Gov. Janet Mills can take one smart, deliberate step this spring that will give her leverage for the rest of her time in office: pass a budget without a tax increase.
And not one of those classic “it’s not a tax increase, it’s a fee” efforts that we’ve seen from other administrations. A real, honest to goodness tax-increase-free budget.
Mills promised no tax increases in her first budget while she campaigned last year and her first budget plan, released in February, doesn’t include any. But not many people believe she’ll stick with it. Republicans certainly don’t believe it, and her allies on the Left don’t see a reason to hold back the government expansion they’ve been fantasizing about for eight years.
But Mills, and supporters in her own party, would be wise to focus on the long game.
One of the biggest problems Republicans had during the LePage administration was that the former governor never accumulated enough political leverage to actually accomplish anything. Former Gov. Paul LePage treated every day like it was the last day on Earth, and instead of shoring up allies or assuaging the concerns of the electorate, he burned political capital faster than he could accumulate it.
So LePage ended up struggling to accomplish much of anything. And he turned to tax increases to find revenue just like every other governor inevitably does. LePage wanted to implement an increase and broadening of the sales tax. And he fantasized about raising property taxes on hospitals and non-profit organizations like land trusts, repeatedly spreading false claims about the potential revenue impact of these plans.
LePage, despite all the bellicose podium-pounding he directed at taxes, repeatedly tried to raise them to fund his priorities. Fortunately, he failed in most of his policy initiatives, and we escaped what would have been a massive expansion of taxation had he not been so politically inept.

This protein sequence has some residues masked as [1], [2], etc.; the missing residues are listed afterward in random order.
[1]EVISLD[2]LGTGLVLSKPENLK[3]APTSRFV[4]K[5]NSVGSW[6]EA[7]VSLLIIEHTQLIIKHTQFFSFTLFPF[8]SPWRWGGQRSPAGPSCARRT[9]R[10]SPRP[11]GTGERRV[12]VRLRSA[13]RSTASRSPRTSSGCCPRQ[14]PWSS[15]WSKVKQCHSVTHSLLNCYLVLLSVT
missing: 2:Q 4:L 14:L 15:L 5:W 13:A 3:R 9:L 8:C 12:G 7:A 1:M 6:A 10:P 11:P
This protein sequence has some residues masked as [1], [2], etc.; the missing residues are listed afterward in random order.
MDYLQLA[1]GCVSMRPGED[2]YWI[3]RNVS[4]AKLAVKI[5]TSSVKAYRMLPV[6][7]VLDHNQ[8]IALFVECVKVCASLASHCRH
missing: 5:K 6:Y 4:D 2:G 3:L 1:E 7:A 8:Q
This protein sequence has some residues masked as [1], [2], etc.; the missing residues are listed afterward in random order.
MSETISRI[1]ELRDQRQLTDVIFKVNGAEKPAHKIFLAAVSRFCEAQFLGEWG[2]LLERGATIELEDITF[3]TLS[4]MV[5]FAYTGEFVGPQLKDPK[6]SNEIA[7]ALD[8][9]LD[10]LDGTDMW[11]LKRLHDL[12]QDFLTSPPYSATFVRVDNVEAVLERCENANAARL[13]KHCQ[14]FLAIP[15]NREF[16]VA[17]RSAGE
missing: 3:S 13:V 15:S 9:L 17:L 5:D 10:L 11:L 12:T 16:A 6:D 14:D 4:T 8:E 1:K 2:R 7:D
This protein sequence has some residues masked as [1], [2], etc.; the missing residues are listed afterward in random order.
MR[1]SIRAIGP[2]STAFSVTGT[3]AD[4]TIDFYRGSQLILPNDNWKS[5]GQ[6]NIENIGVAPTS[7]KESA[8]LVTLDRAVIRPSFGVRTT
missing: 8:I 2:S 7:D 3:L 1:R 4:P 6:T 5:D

Mills has an opportunity to run a different course.
In her first budget, Mills has carte blanche with her own people. It may not seem this way, because all of her allies who helped get her elected are banging on the door to influence her decisions. But the truth of the matter is, she could anger every single one of her liberal allies with this first budget and still have them eating out of the palm of her hand by the end of her first term.
The thing she could do differently is to eschew the tradition of political payoff in her first budget. Instead of crafting a budget that pleases her left-wing allies, she could pass one that respects the fact that most Mainers feel they pay too much in taxes. She can look realistically at revenue predictions and spend accordingly, and hold off on any increases until she’s got a little more time under her belt. This is what her rhetoric so far has suggested, but actually using her political muscle to get such a budget over the finish line would be a whole different ball game.
A tax-increase-free budget would be a shock to Mills doubters. Every Republican in Maine is expecting her to grow government and increase taxes, despite her rhetoric. Republicans are looking back to the three decades of profligate government expansion that happened in Maine prior to Republicans taking back the State House in 2010, and expecting the same thing to happen again.
But Mills can blow minds if she doesn’t go down that road. At least right now.
By avoiding the standard points of conflict between Democrats and Republicans right out of the gate, she will create goodwill and leverage for herself with voters and legislators. It will be far more difficult for the same “tax and spend” talking points to be rolled out if we have a chief executive who can actually govern to the will of the people without seeming beholden to donors and special interests.
Technically, a slight tax increase in any budget is not a major issue. But symbolically, a tax increase of any size in her first budget is the manifestation of the stereotype all of Mills’ opponents are waiting to see fulfilled. Mills could show a higher level of political acumen by holding the line on this budget, and using the leverage it generates to achieve her broader goals over the long term.